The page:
Friday, February 12, 2010

NASA Successfully Launches a New Eye on the Sun (February 12, 2010)

The Solar Dynamics Observatory (SDO) lifted off Thursday, Feb. 11, 2009, from Cape Canaveral Air Force Station on a first-of-a-kind mission to reveal the sun's inner workings in unprecedented detail, comparable to super HD or IMAX quality. The launch aboard an Atlas V rocket occurred at 10:23 a.m. EST. The most technologically advanced of NASA's heliophysics spacecraft, SDO will take images of the sun every 0.75 seconds and daily send back about 1.5 terabytes of data to Earth -- the equivalent of streaming 380 full-length movies. The SDO project is managed at NASA's Goddard Space Flight Center in Greenbelt, MD.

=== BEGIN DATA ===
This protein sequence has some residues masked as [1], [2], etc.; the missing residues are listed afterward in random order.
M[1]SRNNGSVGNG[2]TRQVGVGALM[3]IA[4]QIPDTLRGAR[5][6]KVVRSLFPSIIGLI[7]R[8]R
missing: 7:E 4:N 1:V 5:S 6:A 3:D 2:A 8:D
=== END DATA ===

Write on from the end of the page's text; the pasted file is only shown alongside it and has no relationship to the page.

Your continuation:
The SDO spacecraft is in good shape midway through the launch phase that will eventually place it in an elongated orbit reaching more than 21,000 miles high. Eventually, SDO's orbit will be circularized and will reach about 22,300 miles in what is called geosynchronous orbit. From that altitude, the spacecraft will point its instruments at the sun and relay the readings instantly to a ground station in New Mexico.

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